We live in a world of bountiful and impressive technological gadgets, but unfortunately, those gadgets have some negative side effects. If you use any of those gadgets on a regular basis while you’re driving, you could be putting yourself at risk of distracted driving.
Many people brush off the threat of distracted driving because the activities associated with it, like eating or texting, seem innocuous. But consider the fact that distracted driving was responsible for 3,477 deaths and over 391,000 injuries in 2015; that makes it less deadly but more harmful than drunk driving.
When you drive distracted, you’re putting yourself at risk of injury or death, and are putting the lives of others at risk as well. On top of that, if found guilty of distracted or impaired driving, you could be held personally liable for any damage you cause. So how can you tell if you’re a chronically distracted driver, and what can you do to fix it?
How to Tell If You’re a Distracted Driver
If you notice any of these sure signs, you’re probably more distracted than you realize:
- You try to text people or email while driving
Sending a text may seem like no big deal, but it will pull your eyes off the road for, on average, 5 seconds. If your car is traveling at 55 mph, that means you’ll travel the length of a football field without seeing what’s going on in front of you. If you find yourself texting or emailing at all while driving, you need to take a close look at your habits.
- You eat or drink while driving
Eating and drinking may not seem as dangerous, since you can technically keep your eyes on the road the whole time. However, you still need to take at least one hand off the wheel, and the act of eating may take up your focus, reducing your reaction time and increasing your likelihood of an accident. If you eat or drink beverages while driving, you have a recurring problem.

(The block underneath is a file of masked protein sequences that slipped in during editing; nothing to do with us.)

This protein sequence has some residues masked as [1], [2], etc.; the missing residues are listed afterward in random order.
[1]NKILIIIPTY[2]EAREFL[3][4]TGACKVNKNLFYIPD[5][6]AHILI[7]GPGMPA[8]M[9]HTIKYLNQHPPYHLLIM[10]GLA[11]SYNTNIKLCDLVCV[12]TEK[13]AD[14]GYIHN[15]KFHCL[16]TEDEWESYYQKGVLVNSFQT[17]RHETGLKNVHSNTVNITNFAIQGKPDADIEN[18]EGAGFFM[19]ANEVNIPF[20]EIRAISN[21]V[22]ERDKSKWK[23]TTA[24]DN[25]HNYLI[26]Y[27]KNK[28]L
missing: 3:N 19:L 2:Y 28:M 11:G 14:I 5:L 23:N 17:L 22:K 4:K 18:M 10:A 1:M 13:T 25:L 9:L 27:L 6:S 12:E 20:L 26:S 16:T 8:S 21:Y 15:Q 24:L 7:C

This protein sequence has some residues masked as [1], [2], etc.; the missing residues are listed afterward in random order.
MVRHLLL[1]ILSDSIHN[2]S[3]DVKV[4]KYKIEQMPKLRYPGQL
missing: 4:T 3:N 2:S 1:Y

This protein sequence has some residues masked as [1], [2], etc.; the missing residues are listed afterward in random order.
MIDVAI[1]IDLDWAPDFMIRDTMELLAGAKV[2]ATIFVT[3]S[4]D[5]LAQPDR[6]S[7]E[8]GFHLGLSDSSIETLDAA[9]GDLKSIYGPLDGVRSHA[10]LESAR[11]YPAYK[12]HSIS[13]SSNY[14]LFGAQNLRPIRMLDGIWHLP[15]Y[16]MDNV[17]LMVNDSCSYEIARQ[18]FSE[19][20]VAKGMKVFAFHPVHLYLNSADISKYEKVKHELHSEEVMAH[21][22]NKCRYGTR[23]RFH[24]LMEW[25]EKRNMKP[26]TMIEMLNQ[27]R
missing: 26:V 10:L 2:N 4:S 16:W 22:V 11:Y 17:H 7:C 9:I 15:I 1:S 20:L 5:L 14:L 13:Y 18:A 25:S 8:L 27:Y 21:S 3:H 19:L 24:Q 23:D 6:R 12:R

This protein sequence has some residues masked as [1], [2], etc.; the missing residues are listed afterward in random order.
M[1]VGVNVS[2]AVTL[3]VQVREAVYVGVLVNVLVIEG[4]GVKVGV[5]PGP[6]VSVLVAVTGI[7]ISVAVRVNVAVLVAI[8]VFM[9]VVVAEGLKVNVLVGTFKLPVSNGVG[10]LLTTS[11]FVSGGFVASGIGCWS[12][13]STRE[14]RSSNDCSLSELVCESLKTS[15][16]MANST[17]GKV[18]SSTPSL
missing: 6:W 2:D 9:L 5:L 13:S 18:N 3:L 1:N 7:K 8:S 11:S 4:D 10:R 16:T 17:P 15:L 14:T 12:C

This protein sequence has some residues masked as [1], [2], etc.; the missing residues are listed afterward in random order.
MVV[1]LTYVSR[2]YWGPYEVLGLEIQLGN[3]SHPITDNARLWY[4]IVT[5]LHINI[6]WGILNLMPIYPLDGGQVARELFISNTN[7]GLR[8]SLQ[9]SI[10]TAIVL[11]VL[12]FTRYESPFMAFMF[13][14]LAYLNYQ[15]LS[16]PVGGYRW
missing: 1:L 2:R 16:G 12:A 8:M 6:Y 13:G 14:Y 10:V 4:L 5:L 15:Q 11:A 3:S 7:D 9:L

- You play with apps or gadgets while on the road
You can also get distracted just by changing settings or making a change on one of your apps or gadgets. For example, switching between songs, choosing a new playlist, or looking at your notifications can all take your eyes off the road and take a hand off the wheel, greatly increasing your danger.
- You find yourself veering from the center of the lane occasionally
One of the hallmark signs of a distracted driver is occasionally veering left or right of the center lane. If you think you can engage in distractions without it affecting your driving, but you find yourself drifting out of the center of your lane, you need to think again.
- You brake inconsistently
You may also be able to gauge your distractions based on how you brake. If you’re distracted by your environment, you’ll likely brake too soon for some events, too late for others, and inconsistently at other times. You may be tempted to believe this is fine as long as you come to a complete stop before hitting anything, but delayed braking reactions can cause an accident in front of you or behind you, and make the roads less safe for everyone.
Strategies to Correct the Problem
Fortunately, there are a few easy strategies that could fix or mitigate the problem:
- Rely on hands-free devices
Most modern devices are equipped with Bluetooth technology that allows you to connect to a speaker wirelessly. This should enable hands-free and eyes-free functionality that reduces your distractions to a minimum while still giving you access to your gadgets.
- Keep the phone in the glove box
Before you even start driving, put your phone in the glove compartment. That way, you won’t be tempted to use it or even look at it.
- Pull over if you need to
If you need to answer a text urgently for some reason, pull over. Don’t try to take care of it while driving. The same is true if you want to eat a snack or engage in another distracting activity.
If you do your part to reduce your own distractions, you’ll reduce the number of distracted drivers on the road by one, and the streets will get a little safer thanks to your vigilance. In large numbers, we can reduce the number of fatalities and injuries dramatically, and keep making the roads a safer place to drive.